Kids From 14 States Make Case for Drug Funding and Improved Care for Fatal Disease
BETHESDA, Md., June 21 /PRNewswire-USNewswire/ -- Teens from across the United States whose siblings have cystic fibrosis will press their elected officials in Washington, D.C., June 24, to fund drug research and increase access to clinical trials for those with rare diseases.
Their goal is to speed the development of new drugs for people who need them most.
The teens, ranging in age from 13 to 17 years, will meet one-on-one with elected representatives from their individual states. Fourteen states and 23 cities will be represented during the event – Teen Advocacy Day – sponsored by the Cystic Fibrosis Foundation.
Cystic fibrosis is a rare genetic disease that causes recurrent lung infections and premature death. The siblings will make the trip to Washington on behalf of their brothers and sisters, because people with CF cannot socialize in proximity to each other without risking life-threatening germ transmission.
WHAT: Teens from 14 states will meet with their senators and representatives to press for help for their siblings with cystic fibrosis.
WHEN: Thursday, June 24, 2010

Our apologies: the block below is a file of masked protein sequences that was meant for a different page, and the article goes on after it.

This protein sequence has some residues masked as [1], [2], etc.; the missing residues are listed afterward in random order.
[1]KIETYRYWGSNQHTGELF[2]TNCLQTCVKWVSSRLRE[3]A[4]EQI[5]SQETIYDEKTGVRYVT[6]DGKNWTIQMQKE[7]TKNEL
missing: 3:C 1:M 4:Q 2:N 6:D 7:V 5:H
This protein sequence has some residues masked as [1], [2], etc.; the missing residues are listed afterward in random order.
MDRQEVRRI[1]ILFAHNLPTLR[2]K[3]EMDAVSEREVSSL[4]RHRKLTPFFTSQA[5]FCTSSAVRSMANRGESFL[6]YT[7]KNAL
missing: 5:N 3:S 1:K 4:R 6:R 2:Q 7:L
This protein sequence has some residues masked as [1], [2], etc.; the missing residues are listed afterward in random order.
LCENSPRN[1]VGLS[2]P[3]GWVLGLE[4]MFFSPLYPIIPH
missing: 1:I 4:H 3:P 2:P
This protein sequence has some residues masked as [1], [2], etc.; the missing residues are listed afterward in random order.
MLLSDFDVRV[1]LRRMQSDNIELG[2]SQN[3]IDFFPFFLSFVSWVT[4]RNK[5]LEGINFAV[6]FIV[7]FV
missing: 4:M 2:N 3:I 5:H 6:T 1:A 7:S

WHERE: Capitol Hill
STATES REPRESENTED: California, Florida, Hawaii, Illinois, Indiana, Kansas, Massachusetts, Michigan, Minnesota, Missouri, North Carolina, New Jersey, Tennessee, Virginia.
About the Cystic Fibrosis Foundation
The Cystic Fibrosis Foundation is the world's leader in the search for a cure for cystic fibrosis. The Foundation funds more CF research than any other organization and nearly every CF drug available today was made possible because of Foundation support. Based in Bethesda, Md., the Foundation also supports and accredits a national care center network that has been recognized by the National Institutes of Health as a model of care for a chronic disease. For more information, please visit www.cff.org.
SOURCE Cystic Fibrosis Foundation